Pembrokeshire dairy farmer Roger James relies on a high energy diet in early lactation to keep his 300-cow cross bred dairy herd in good body condition and able to support milk production and high fertility levels in a trouble-free fashion.
He gets this from a combination of breeding and nutrition.
Roger says his medium-sized strong cows are ideal – a cross of Montbeliarde, Norwegian Red and British Friesian genetics. “And if we feed them properly, they produce good quality milk, stay fit and get back in calf easily.”
The diet is based on a TMR comprising grass and wholecrop silage and fodder beet – all home-grown forages – plus molasses and a blend, as well as a rumen buffer, vitamins and minerals. This supports average yields in this NMR-recorded herd of 8,000 litres at 4.35% fat and 3.50% protein on twice-a-day milking.
“The fodder beet gives our cows plenty of energy and that, in turn, results in good fertility,” says Roger.
“We target, and usually achieve, a 365-day average calving interval. Getting cows back in calf is the cornerstone of our management system here. We’re mainly autumn calving and look to calve 240 cows in an eight-week period from October.”
Fodder beet is introduced to the ration early in December at a rate of 6kg per cow per day, increasing to 8kg per head by the end of the month to get the energy up, ahead of starting to AI cows from the beginning of January.
Around 3.6 hectares of fodder beet is sown in April and provides a break crop for wholecrop wheat. “The land is free-draining, and the fodder beet grows really well, whatever the season throws at it,” he says. “We lift about 320 tonne of fodder beet each year, and yield doesn’t vary much from year to year.” Average yield is about 90t/ha.
He says that during the decade of growing the crop, he’s never had a bad harvest. “In fact, we’ve had some of our best yields when it’s been really dry and hot, such as in 2018 and in 2022. I think the extra warmth in the soil, when it did eventually rain, meant the beet grew like mad and more than made up for lost time.”
Fodder beet grown at Moat Grange, just south of the Preseli hills in the heart of Pembrokeshire, is lifted in early November and stored in a clamp, before being washed, chopped and added to the TMR.
“We feed it in the TMR even after the cows are turned out in mid-March. They’re given a buffer to support yields and fed concentrate in the parlour until milk eases off and they’re approaching drying off.
“The fodder beet keeps well, until mid-April when temperatures warm up and it starts to go soft. But we aim to have finished feeding it all by then.”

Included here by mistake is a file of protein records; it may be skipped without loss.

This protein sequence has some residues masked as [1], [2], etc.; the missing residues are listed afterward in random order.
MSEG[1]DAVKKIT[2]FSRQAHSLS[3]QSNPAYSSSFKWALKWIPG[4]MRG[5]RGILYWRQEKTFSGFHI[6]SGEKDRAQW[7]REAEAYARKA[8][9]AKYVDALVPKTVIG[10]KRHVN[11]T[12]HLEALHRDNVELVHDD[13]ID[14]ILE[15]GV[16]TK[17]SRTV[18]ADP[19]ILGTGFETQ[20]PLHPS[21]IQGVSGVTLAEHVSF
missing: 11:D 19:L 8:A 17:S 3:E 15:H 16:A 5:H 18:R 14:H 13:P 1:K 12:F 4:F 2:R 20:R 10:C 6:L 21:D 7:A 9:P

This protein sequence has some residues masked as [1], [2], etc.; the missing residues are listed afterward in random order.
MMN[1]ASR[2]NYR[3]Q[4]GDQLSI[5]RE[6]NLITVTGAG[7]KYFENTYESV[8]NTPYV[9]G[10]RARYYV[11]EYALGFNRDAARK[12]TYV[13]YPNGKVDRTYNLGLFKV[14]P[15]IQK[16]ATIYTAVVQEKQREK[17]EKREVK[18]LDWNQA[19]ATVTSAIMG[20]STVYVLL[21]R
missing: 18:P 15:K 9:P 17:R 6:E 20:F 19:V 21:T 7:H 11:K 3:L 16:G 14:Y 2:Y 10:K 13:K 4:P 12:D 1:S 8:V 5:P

Roger is discerning about the variety he grows and takes advice from his Wynnstay adviser Laurence Couzens.
“We’ve opted for Robbos for the past few years, and I’m pleased with it. It offers a high dry matter yield and feed value. And the smooth skin, and the fact that it’s not too deep rooted, means it lifts out clean and easily, making it easier to wash.
“I know I don’t necessarily need to wash it, and many growers don’t, but I prefer to reduce any risk of soil contamination,” says Roger.
He farms the 174-hectare unit, which has been in the family for more than 100 years, in partnership with his father Robert and brother Simon.
Roger manages the dairy herd and followers with the help of a cowman and two full-time staff. His partner Angharad is also developing a gelato business – Llaeth Preseli Milk and Gelato – using milk from the herd.
“Milk quality from healthy and productive cows is important to us,” he adds. “We sell pasteurised milk and handmade gelato directly from the farm. The milk is sold through a vending machine, and the gelato is served from a trailer in our ‘gelato garden’. Both these ventures are brand new and going well so far. Most of the herd’s milk is sold to First Milk and used for making cheddar cheese.
“We’re aiming to get the best from our unit and our cows. Our home- grown forage is vital. First cut is taken in mid-May – a little later than some would take it, but it means there’s more fibre in the silage and this balances well with the wholecrop. The fodder beet is the icing on the cake. Cows keep well on this, and production, health and fertility are good. So is our gelato!””
KEY FACTS ON FODDER BEET
- Sown in March – April
Can be part of a grass rotation or an alternative to spring cereal crops to provide livestock feed and break the pest and disease cycle
- Harvest flexibility
Crop can be lifted from late October until March. Little loss in feed value, if any, is typically seen in later harvested crops.
- High energy feed provides high feed value
Average ME 12.5-13MJ/kg DM, 162,500 – 202,500MJ/ha with more recent varieties producing well above this level.
- Choice of variety to suit the system
Consider root depth, disease resistance, bolting score
There are no recommended lists for fodder beet varieties, but Limagrain UK’s annual fodder beet trial results are available to all growers and farmers.